Broadcasting Investment Group Ltd & Ors v Smith & Ors  EWHC 2501 (Ch) (“Broadcasting”), is the first decision to consider the so-called “reflective loss” principle since the Supreme Court’s judgment in Sevilleja v Marex Financial Ltd  UKSC 31 (“Marex”) earlier this year. In Broadcasting, the High Court followed the Supreme Court’s judgment and emphasised their narrowed scope of the rule.
In short, the reflective loss principle prevents shareholders from bringing a claim based on any fall in the value of their shares or distributions, as a result of loss sustained by the company, and where the company has a cause of action against the same wrongdoer. In Marex, the Supreme Court confirmed the reflective loss principle must be interpreted narrowly and should not extend to prevent claims brought by e.g. creditors.
The dispute in Broadcasting relates to the development of a start-up company in the technology sector. In October 2012, an oral joint venture agreement (the “Agreement”) was allegedly entered into by the claimants, Mr Smith, Mr Finch and certain other parties. Under the terms of the Agreement, the parties intended (among other things) to set up a joint venture vehicle called Simple Stream Group plc (“SSG plc”), and that Mr Smith’s shares in two existing software companies would be transferred to SSG plc.
SSG plc was subsequently formed and its shareholders were Mr Smith, Mr Finch and the first claimant, Broadcasting Investment Group Limited (“BIGL”). When the relevant shares were not transferred to SSG plc, SSG plc subsequently entered creditors’ voluntary liquidation.
BIGL brought a claim against Mr Smith and Mr Finch (and others) based on a breach of the Agreement, claiming:
- specific performance regarding the transfer of shares to SSG plc; and
- damages in lieu of specific performance.
Furthermore, BIGL claimed that it suffered loss due to the consequential diminution in the value of its shareholding in SSG plc and loss of dividend income from SSG plc.
In a game of Russian dolls, VIIL (does VIIL need a definition?), the second claimant was the majority shareholder of BIGL and the third claimant Mr Burgess was, in turn, the majority shareholder of VIIL. Mr Burgess brought parallel claims to those brought by BIGL, on the basis that both BIGL and Mr Burgess personally were alleged to be parties to, and therefore prima facie entitled to enforce, the Agreement.
Mr Smith applied for a strike out / reverse summary judgment on the basis that the claims of BIGL and Mr Burgess were barred by the rule against reflective loss, as recently clarified by the Supreme Court in Marex.
THE CASE AT THE HIGH COURT
The application for a strike out / summary judgment had been adjourned pending the determination of the appeal to the Supreme Court in Marex, which the court noted had clarified the law governing the reflective loss principle and made the task of considering the application at hand considerably more straightforward.
The court acknowledged that – strictly speaking – the application of the reflective loss principle to claims by shareholders was not a matter for decision in Marex, because the question before the Supreme Court considered the specific position of a creditor who was not a shareholder. Nevertheless, all members of the Supreme Court in Marex made it clear that it was necessary for them to review the scope of the principle in its entirety in order to decide whether it should be extended to creditors. It followed that the reasoning of the majority in Marex represents the law which must now be applied to all attempts to rely on the principle of reflective loss, whether the claims are by shareholders or others.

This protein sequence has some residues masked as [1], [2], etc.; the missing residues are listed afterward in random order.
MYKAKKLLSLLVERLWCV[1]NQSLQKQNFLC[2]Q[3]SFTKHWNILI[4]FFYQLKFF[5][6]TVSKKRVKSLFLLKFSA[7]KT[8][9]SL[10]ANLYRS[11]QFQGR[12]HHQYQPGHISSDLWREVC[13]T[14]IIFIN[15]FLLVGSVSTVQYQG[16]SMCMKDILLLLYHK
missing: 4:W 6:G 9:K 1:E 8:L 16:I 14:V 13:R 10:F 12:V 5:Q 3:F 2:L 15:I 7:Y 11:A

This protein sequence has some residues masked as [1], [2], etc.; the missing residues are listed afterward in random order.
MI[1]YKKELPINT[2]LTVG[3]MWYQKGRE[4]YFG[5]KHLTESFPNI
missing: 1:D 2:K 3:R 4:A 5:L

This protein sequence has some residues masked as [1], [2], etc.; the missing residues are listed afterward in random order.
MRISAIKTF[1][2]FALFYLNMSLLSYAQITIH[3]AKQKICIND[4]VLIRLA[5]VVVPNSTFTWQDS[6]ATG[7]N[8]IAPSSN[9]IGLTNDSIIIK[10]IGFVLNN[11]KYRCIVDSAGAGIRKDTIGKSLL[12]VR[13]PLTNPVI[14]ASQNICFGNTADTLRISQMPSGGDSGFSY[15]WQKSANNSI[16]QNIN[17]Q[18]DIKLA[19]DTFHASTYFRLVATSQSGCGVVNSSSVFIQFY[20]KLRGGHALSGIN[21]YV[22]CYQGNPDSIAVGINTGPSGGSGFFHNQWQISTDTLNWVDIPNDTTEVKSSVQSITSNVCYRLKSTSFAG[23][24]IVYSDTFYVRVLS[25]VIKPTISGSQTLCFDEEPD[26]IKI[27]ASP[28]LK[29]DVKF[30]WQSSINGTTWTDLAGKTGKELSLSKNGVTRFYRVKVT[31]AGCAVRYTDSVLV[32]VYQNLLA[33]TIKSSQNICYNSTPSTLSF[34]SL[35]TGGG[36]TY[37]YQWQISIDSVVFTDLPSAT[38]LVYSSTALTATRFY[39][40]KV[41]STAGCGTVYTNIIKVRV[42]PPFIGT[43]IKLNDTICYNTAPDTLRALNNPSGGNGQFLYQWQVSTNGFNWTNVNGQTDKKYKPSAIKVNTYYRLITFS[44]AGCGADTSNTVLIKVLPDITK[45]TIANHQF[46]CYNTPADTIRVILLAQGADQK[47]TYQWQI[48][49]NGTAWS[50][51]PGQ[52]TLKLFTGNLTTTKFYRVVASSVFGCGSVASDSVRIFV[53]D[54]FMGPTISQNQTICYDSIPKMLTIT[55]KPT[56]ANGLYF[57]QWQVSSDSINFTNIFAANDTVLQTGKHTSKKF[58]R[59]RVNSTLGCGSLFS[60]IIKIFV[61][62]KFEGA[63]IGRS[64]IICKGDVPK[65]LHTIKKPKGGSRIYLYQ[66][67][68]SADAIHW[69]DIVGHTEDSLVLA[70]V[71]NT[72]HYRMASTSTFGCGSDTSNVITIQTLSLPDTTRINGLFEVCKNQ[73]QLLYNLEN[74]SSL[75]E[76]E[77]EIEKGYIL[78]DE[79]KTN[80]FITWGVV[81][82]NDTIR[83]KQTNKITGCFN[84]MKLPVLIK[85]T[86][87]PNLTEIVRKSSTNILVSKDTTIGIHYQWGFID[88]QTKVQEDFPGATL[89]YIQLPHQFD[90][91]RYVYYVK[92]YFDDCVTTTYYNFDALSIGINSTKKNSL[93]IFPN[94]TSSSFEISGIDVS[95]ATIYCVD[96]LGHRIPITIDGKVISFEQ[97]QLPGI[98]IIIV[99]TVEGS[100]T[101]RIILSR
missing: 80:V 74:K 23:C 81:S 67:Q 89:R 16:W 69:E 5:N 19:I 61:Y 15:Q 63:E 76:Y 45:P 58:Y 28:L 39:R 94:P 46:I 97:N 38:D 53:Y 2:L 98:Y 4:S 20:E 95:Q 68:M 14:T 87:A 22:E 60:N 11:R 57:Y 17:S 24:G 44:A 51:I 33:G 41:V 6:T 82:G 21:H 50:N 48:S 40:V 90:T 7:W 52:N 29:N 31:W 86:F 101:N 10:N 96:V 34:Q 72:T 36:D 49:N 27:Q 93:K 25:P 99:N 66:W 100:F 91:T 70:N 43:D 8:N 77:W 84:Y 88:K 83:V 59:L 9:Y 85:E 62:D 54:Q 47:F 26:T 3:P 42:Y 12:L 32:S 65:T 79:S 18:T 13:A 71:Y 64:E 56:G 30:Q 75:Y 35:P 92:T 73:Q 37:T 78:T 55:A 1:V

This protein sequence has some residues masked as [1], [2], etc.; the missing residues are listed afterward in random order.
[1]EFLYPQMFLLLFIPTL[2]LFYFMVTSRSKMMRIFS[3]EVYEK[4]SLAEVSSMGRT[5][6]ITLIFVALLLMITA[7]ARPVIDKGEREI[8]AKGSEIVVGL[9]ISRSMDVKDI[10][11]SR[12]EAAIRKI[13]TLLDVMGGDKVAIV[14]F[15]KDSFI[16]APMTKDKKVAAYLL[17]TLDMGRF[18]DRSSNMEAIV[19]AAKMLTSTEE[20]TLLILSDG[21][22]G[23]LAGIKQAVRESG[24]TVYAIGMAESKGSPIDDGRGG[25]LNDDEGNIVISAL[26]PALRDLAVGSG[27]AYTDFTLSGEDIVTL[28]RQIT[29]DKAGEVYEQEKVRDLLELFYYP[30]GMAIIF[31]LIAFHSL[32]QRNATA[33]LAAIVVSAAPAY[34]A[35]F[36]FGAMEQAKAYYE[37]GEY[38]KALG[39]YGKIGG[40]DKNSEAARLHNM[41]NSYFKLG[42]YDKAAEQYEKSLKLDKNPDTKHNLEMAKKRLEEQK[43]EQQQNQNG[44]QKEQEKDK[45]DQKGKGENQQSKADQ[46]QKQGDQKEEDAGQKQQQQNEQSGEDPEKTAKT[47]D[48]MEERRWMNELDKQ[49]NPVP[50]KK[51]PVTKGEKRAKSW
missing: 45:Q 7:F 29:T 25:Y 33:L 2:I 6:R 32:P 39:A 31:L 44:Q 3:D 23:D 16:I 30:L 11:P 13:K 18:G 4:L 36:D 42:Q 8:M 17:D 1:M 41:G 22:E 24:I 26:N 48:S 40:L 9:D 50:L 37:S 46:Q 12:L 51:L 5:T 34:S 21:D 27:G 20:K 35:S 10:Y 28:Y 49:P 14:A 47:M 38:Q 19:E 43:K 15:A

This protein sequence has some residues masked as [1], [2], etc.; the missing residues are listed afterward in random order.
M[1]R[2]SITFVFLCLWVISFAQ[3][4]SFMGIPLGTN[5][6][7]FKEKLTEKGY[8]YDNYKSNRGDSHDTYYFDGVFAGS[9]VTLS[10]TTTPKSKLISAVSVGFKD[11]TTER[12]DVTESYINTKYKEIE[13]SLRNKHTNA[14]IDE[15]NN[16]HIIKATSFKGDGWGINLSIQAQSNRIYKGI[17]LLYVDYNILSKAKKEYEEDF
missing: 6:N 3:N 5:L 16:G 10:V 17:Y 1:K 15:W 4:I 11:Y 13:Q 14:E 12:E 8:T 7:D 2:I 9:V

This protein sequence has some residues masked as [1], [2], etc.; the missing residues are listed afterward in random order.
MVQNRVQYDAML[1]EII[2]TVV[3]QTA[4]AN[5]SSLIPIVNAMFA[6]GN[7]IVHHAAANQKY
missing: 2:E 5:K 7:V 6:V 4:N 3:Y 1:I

Did SSG plc have a concurrent claim with the claimant?
The court’s starting position was to determine whether SSG plc (theoretically) had a cause of action arising out of the Agreement. The court stated that, if SSG plc did not have such a claim, then the application should fail.
In response to this preliminary question, the court found that SSG plc had a contractual claim to enforce the Agreement per s.1(1)(b) of the Contracts (Rights of Third Parties) Act 1999 (1999 Act) (the “Act”), which provides that a person who is not a party to a contract may in his/her own right enforce a term of the contract if “the term purports to confer a benefit” on that person.
One of the terms of the Agreement pleaded by the claimants, provided that the shares to be transferred to SSG plc would be held by the company beneficially, which in the court’s view, appeared ostensibly to confer an advantage on SSG plc for the purpose of s1(1)(b) the Act. This analysis was unaffected by the fact that the Agreement in question was oral rather than written, and the court found on the facts nothing to suggest that the parties did not intend the term in question to be enforceable by SSG plc. As a result, SSG plc did have a concurrent claim with the client.
Scope of the rule in Prudential / the reflective loss principle
The Supreme Court in Marex confirmed that the rule in Prudential Assurance Co v Newman Industries Ltd  Ch. 204 (“Prudential”) is that a shareholder cannot (as a general rule) bring an action against a wrongdoer to recover damages “or secure other relief” for an injury done to the company. However, it does not preclude a creditor, or a shareholder claiming to have suffered losses (and losses distinct from those of the company), from pursuing the wrongdoer independently from the company. This is because in such cases the relevant loss is not related to the value of the company’s assets.